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Swimming article question

Ste H
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11/22/2016 - 2:06pm
Swimming article question

Hi everyone. I read the article a little while back on the benefits of swimming for strengthening the muscles that hold the rib cage down. I am always trying to target the muscles and work the rib anchor so I thought this would be perfect for me.

So I went swimming for the first time in about 10 years. as soon as I got into the water my stomach just sucked right in uncontrollably. I have always liked exercises that target the transverse abs but last time I was at physio they told me I need to learn to relax my stomach in general as I am in a habit of sucking in, probably from years of practice, which at the time I thought was a good idea.

So I was wondering, is it bad that my stomach sucks in a lot as soon as I am into the pool. My whole body feels like it just tenses up, I don't mind it but I feel like it's probably not a good thing, plus my ribs still flare. Anyway I just wanted some opinions on that. Also I wondered should I consciously hold the ribs down whilst in the pool / swimming? even if this means activating the rectus abdominal as much as the obliques? I know it's not ideal, which is why I am wondering if I am doing more bad then good at the moment.

Also I have very over active lats and neck muscles which swimming seems to tense up a lot more. Just wanted some opinions on that until I can get to a practitioner. I love the book but haven't had any benefit of it just yet, thanks in advance for any advice at all! :)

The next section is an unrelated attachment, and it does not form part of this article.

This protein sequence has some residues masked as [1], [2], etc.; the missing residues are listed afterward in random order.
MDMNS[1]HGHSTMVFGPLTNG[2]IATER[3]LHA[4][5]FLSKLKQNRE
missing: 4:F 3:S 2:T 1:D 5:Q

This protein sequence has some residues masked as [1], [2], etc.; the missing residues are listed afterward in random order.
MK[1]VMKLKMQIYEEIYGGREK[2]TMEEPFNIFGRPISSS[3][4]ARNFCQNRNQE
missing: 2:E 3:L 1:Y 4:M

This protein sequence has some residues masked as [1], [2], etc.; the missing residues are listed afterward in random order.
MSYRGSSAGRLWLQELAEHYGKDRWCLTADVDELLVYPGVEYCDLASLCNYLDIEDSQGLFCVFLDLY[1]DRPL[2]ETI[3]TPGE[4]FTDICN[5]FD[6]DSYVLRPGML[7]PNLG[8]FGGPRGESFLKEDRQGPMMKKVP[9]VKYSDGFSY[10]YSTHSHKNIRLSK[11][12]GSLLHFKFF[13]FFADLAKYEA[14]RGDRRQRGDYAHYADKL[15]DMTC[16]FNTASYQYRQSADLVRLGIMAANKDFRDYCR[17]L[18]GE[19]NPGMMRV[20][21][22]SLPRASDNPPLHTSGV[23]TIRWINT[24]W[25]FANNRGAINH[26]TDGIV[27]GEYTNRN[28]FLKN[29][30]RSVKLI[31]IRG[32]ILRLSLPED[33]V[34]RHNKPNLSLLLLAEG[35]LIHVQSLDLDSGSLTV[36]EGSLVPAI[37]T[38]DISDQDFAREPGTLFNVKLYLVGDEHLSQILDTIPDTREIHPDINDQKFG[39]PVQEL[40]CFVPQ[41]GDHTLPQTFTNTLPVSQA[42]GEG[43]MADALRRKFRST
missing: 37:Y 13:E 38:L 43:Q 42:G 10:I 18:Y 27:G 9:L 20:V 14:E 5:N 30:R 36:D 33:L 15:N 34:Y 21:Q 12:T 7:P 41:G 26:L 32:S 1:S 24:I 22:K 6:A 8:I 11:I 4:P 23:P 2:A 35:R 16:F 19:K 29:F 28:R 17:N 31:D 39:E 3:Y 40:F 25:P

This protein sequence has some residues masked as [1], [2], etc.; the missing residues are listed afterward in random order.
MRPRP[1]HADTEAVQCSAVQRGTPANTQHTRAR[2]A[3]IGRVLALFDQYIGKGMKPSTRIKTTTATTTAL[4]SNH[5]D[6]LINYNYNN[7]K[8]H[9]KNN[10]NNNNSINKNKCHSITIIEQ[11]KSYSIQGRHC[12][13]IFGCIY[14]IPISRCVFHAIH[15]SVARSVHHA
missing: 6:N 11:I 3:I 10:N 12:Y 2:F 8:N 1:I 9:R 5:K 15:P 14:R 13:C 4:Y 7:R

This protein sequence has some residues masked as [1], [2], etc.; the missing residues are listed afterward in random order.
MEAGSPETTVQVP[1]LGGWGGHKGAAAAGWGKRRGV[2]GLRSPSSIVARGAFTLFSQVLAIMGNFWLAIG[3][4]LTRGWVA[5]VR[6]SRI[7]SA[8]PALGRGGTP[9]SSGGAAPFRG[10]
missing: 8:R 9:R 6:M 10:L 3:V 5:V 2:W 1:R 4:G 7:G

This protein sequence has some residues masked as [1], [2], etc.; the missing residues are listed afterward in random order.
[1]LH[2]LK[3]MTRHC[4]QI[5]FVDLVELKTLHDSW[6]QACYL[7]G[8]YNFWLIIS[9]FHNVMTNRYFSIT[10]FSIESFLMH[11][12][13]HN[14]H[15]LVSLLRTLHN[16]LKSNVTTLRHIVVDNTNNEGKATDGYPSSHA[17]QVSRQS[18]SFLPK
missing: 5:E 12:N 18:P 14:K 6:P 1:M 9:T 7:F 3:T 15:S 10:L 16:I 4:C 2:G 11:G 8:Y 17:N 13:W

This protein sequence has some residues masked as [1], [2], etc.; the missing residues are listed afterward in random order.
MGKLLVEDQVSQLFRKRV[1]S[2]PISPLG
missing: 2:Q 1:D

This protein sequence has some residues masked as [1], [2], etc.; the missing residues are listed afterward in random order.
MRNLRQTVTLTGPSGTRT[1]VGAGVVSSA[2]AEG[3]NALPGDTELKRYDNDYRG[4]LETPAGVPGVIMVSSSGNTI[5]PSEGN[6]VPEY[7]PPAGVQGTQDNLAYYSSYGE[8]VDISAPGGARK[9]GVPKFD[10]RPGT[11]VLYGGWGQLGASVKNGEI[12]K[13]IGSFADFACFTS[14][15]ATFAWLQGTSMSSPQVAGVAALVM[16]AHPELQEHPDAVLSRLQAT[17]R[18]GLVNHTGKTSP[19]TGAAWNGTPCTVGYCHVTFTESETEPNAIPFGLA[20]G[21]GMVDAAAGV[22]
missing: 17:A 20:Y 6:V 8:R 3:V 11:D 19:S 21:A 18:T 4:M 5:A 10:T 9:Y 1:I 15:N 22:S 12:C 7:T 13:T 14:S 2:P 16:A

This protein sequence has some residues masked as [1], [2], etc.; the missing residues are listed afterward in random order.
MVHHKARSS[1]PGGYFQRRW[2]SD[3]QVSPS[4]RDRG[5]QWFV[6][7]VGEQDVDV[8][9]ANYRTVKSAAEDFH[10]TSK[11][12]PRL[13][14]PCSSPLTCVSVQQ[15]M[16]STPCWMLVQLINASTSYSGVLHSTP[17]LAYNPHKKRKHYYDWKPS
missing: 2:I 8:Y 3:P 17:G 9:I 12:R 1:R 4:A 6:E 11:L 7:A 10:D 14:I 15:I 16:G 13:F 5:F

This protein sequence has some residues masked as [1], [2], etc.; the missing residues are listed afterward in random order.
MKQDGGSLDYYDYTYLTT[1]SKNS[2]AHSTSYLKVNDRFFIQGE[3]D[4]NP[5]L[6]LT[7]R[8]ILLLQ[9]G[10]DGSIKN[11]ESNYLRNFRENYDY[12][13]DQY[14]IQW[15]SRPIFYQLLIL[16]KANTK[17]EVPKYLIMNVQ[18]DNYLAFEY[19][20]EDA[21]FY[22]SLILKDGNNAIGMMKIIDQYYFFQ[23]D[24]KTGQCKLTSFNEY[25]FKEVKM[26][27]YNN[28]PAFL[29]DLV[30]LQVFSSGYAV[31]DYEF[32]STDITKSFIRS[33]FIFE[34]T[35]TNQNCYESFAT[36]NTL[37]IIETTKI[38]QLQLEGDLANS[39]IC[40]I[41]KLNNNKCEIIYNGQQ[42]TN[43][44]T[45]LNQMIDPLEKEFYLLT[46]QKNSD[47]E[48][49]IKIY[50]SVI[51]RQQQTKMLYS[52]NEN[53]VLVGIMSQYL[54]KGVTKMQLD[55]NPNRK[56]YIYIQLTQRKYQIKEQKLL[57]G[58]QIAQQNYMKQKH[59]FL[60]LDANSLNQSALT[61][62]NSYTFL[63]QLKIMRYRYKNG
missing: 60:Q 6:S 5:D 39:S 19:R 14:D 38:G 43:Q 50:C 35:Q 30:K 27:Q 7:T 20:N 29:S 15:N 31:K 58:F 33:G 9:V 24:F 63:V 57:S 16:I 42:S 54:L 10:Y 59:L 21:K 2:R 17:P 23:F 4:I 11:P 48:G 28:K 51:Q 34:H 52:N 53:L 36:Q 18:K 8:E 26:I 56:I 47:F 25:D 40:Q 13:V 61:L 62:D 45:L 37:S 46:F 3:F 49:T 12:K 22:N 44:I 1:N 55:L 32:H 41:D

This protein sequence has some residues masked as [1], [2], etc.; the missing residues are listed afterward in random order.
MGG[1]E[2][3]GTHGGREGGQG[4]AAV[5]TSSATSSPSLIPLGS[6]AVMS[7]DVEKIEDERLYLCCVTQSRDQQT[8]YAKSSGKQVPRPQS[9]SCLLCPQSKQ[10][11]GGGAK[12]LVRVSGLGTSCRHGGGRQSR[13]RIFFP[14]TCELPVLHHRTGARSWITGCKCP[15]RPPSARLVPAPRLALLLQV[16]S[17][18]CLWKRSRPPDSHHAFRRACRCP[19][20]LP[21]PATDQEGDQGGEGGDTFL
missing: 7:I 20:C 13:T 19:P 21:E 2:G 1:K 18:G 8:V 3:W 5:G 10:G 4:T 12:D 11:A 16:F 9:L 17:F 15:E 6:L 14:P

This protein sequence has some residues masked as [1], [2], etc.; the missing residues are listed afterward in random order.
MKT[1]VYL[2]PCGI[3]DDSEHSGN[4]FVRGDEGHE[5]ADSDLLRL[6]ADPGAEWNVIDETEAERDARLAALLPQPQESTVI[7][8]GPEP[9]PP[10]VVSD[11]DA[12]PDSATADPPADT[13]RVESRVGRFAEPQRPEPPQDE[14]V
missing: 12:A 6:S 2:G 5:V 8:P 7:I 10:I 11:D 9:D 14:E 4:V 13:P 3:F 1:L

penwell.robyn की तस्वीर
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06/27/2011 - 1:04pm

Hi Ste,

Robyn Penwell, Gokhale Method teacher and Kinesiology professor here.  I have found in my own swimming practice that returning to the pool after an absence often comes with tense, inefficient, and rusty swimming for a couple of sessions.  I fight the water instead of flow along in it, and it is exhausting!  As much as possible, try a little each session to relax more and more in the water.

Try this excercise before swimming laps:  hold on to the edge of the pool and float (on your back so you can breathe, or bobbing submerged if you can safely and prefer it).  As you float, scan your body for tension and systematically relax each body part until your stomach and chest relaxes and your breathing deepens.

Swimming laps is very rhythmic, and hopefully you will find, as I do, that the meditative aspect of rhythmic swimming and taking breaths coaxes your body into a moving meditation.  Efficient, technically safe swimming requires relaxation, too.

I do recommend using the inner corset to stabilize the core and lengthen the spine while swimming.  I believe the inner corset also promotes good technique of proper body roll (you can look on youtube for instruction on body roll from the US swim teach coaches if you don't know to what I am referring).

I'm glad you are enjoying the book!  To make real progress, seek out a certified Gokhale Method teacher for hands on instruction.

Best,

Robyn

Ste H
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11/22/2016 - 2:06pm

Hi there, thank you very much for the reply. I only just  saw this, perhaps I will give swimming a go and try get into a more relaxed state! Saying that I am unsure just how relaxed I should be when swimming? I assume if I am using the inner corset I should not be too relaxed.
Also looked at some drills for the body roll, might be worth trying :) Thanks again

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